Safety-Obsessed Volvo Goes After Distracted, Speedy Drivers

Humanity’s taste for speeding, distraction, and impaired driving remains a threat no airbag, semi-autonomous system, or moose-detection system can neutralize.

Volvo has had it up to här with drivers. The Swedish carmaker has spent decades building a reputation based on safety (and low-key luxury), but humanity’s taste for speeding, distraction, and impaired driving remains a threat no airbag, semi-autonomous system or moose-detection system can neutralize. So this week, Volvo announced a raft of potentially controversial initiatives that will help deliver on its Vision 2020 goal—no more deaths or serious injuries in its new cars—by making its customers behave.

After announcing a few weeks ago that it will limit the top speed of all its new cars to 112 mph, Volvo will roll out efforts to eliminate impaired driving, keep young drivers in check, and help its competitors benefit from its years of safety research.

Improving driver behavior hinges on knowing how the driver is behaving, so Volvo—at an event also marking 60 years since it introduced the three-point safety belt—will start putting inward-facing cameras in all its cars. These will point at the driver, running their images through algorithms that consider eye movement, posture, steering and braking reaction times, and long term patterns.

Engineering cars to survive crashes can only go so far. Now, Volvo’s focused on the human element.

Eric Adams

If the car detects signs of inattention or impairment, it will issue progressively escalating alerts and even physically correct the vehicle’s driving. It might reduce its speed, trigger a friendly call from Volvo’s On Call service, or stop itself altogether, even if the driver resists its moves. (For those with privacy concerns, Volvo says its cameras won’t store images, but rather will analyze numbers and data generated by those images while driving.)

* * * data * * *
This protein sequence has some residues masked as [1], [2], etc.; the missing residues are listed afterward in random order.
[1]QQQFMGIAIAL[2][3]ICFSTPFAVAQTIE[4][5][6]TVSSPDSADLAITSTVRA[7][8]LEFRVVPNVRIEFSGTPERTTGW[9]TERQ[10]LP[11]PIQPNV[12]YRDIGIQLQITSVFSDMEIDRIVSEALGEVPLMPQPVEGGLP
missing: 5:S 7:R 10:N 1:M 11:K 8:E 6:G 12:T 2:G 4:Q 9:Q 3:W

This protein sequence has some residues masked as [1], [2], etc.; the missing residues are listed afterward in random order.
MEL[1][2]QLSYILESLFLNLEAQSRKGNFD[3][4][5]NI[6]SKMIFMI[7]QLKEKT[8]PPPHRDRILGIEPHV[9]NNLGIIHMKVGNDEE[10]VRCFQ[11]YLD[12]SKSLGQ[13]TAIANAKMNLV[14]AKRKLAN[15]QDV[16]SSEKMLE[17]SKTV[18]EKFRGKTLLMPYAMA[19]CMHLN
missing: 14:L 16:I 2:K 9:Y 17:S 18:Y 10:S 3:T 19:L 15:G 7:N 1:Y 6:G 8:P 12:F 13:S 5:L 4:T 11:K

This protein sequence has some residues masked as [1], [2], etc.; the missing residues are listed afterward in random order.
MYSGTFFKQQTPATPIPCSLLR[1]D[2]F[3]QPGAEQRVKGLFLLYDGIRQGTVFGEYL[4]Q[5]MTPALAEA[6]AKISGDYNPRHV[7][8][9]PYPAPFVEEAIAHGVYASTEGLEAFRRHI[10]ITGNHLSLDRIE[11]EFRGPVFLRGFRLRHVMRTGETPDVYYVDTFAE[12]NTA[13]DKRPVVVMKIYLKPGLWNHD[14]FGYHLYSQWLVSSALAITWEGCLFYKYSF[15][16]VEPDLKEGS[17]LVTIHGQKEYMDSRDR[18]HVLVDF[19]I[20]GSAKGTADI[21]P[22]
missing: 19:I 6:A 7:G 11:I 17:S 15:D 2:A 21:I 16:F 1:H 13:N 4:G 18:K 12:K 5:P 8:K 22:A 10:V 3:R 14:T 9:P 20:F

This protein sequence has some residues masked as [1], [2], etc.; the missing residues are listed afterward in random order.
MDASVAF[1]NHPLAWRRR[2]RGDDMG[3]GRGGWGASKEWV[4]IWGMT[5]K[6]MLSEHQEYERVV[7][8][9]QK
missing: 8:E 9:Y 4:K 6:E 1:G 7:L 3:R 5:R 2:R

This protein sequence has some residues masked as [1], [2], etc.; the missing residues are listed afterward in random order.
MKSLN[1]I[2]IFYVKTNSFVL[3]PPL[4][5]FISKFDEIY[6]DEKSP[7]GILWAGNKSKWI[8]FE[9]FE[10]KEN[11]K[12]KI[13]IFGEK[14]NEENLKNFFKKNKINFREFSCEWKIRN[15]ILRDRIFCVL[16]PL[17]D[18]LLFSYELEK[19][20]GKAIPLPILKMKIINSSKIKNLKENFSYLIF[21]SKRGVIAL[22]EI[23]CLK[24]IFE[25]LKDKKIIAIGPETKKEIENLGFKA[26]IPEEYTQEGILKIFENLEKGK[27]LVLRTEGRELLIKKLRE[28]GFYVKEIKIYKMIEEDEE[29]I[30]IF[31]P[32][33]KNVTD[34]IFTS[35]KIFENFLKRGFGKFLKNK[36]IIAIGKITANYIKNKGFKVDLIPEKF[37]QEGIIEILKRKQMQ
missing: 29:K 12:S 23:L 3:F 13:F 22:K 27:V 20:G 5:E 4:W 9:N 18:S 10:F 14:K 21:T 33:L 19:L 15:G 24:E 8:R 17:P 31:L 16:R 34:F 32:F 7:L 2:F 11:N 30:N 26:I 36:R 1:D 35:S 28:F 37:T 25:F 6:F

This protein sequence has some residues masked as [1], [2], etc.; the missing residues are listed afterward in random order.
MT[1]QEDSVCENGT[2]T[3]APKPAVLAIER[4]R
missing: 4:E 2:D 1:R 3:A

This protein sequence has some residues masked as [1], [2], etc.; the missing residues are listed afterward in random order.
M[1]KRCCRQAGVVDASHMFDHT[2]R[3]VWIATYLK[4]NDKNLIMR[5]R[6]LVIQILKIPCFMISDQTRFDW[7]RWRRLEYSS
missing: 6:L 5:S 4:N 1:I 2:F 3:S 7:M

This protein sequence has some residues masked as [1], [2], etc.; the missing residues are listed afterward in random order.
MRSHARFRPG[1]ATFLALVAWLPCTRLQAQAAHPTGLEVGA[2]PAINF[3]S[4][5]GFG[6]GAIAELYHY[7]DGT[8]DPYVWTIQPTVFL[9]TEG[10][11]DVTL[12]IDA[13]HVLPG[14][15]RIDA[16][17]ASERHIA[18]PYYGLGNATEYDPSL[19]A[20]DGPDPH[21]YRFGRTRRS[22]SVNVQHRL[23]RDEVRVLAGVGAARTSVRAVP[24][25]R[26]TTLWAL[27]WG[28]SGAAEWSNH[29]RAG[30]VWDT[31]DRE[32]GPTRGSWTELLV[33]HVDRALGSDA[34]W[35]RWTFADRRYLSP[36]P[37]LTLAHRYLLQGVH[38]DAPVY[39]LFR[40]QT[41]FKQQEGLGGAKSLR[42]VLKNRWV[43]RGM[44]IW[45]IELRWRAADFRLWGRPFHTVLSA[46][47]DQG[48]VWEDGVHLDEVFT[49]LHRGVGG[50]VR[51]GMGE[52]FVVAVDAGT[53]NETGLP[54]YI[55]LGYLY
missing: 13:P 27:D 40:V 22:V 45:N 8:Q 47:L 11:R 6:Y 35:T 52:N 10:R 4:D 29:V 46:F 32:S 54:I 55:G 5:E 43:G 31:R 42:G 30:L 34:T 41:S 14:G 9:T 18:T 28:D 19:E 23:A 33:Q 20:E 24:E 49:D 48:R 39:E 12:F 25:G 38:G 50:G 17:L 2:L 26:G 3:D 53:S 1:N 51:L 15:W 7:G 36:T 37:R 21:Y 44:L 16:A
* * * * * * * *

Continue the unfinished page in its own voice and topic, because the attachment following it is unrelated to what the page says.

The challenge here is to design systems that properly interpret how people are driving, and that owners won’t use as a backstop for their own distraction or inebriation. “Overreliance is a very real thing,”…

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Peter Bordes

Exec Chairman & Founder at oneQube
Exec Chairman & Founder of oneQube the leading audience development automation platfrom. Entrepreneur, top 100 most influential angel investors in social media who loves digital innovation, social media marketing. Adventure travel and fishing junkie.
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